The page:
Part 1: Bookshelves
I have a fun challenge ahead of me when we return from vacation in mid-August. We have an apartment attached to our house. For the past 8 years, it's been my parents' winter home. Recently, however, they bought a house down the street from us. As soon as they sell their house in upstate New York, they'll be moving down here full time. (Looking for a spacious home located right on one of the Finger Lakes? Shoot me an email and I'll hook you up!)
So we've decided to turn the living room of the apartment into our library. Right now we have bookshelves scattered throughout our house, literally in every room. We'll leave the bookshelves in the bedrooms and one in the living room for now, but the rest of the shelves we'll consolidate into a single library. I'm looking forward to doing that. Before we had children, I was precise about organizing books alphabetically, and of course we kept hardbacks and paperbacks separate. But with three kids with their own overflowing bookshelves, homeschooling, and our own books, my organizational system has become quite haphazard.
I've been shopping around for bookshelves.
Bookshelves has photos of the 30 Most Creative Bookshelf Designs. And the blog fittingly called
Bookshelf is solely devoted to bookshelves. What I really want is something like this photo from Seattle-based Ballard Bookcase Company. I wonder if I could get Dr. H to build me something like this? He's pretty handy with such things, but the thought of staining a whole wall of shelves stresses me out. The reality is that we'll probably go to Target and get a few shelves for $29 each. Then again, I could easily be talked out of that. What would you do if you had limited funds and a whole empty wall to fill with bookshelves?
Part 2: TBR Discipline
Last I went to our library's used book sale and bought three books not on my TBR list: A Million Little Pieces by James Frey, Songs in Ordinary Time by Mary McGarry Morris, and The Map of Love by Ahdaf Soueif. Yesterday I had the unusual opportunity to go to the library all by myself (sans children), but I gave myself a stern lecture first. I made myself swear that I'd only go to the "temporarily shelved" stacks (books which were just returned by patrons but not yet put on the ir proper shelves by library workers). Furthermore, I promised myself that I'd only check out books that are on my current TBR list. And I did it! I found: The Secret Between Us by Barbara Delinsky, On Chesil Beach by Ian McEwan, A Death in the Family by James Agee, Atonement by Ian McEwan, and The Serpent Handlers by Fred Brown and Jeanne McDonald (OK, those last two weren't on my actual physical TBR list, but they were in my head).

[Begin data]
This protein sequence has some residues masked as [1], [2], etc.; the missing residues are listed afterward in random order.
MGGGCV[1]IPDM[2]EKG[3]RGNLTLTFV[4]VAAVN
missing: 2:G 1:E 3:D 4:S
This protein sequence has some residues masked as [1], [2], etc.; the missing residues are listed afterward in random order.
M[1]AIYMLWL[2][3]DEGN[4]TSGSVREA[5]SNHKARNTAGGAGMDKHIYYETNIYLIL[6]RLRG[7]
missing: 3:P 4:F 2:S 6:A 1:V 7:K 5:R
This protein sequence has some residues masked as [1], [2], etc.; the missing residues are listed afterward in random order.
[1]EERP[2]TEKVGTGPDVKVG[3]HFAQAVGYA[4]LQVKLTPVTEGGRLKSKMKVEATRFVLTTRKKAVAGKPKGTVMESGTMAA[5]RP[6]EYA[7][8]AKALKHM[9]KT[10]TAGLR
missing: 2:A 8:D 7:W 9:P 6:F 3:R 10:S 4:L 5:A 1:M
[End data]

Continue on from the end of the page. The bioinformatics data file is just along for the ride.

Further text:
I'm going on a 12-day vacation at the end of this week (2 of those days will be spent in the van— 15 hours each way), so I have a nice fat stack of books to take with me. If you have reviewed any of those titles, please feel free to put your link in the comments!
Part 3: This Week at SmallWorld Reads
Apparently I haven't posted much on my reading blog this week. I moved my "at-home" blog from one site to blogspot, so I've been concentrating on that this week. Yesterday I took part in Sunday Scribblings and listed my latest reviews at Semicolon's Saturday Review of Books. Earlier this week I reviewed Felicia Sullivan's fantastic memoir, The Sky Isn't Visible From Here. I highly recommend adding that to your own TBR list.
To my own TBR list I'll be adding some of the books I acquired this week, plus:
Hope's Boy by Andrew Bridge (reviewed on In the Shadow of Mt. TBR)
Liar's Club by Mary Karr (recommended by Words on the Page)
Post-Birthday World by Lionel Shriver (reviewed at The Bluestocking Society)
Tallgrass by Sandra Dallas (reviewed at Lesa's Book Critiques)
Little Heathens by Mildred Armstrong Kalish (reviewed by Lines-In Pleasant Places)
And that's all for this week's Sunday Salon! Next week I'll be posting from upstate New York, on the shores of Seneca Lake (see photo; House for Sale)!
If you'd like to participate in The Sunday Salon, you can sign up here.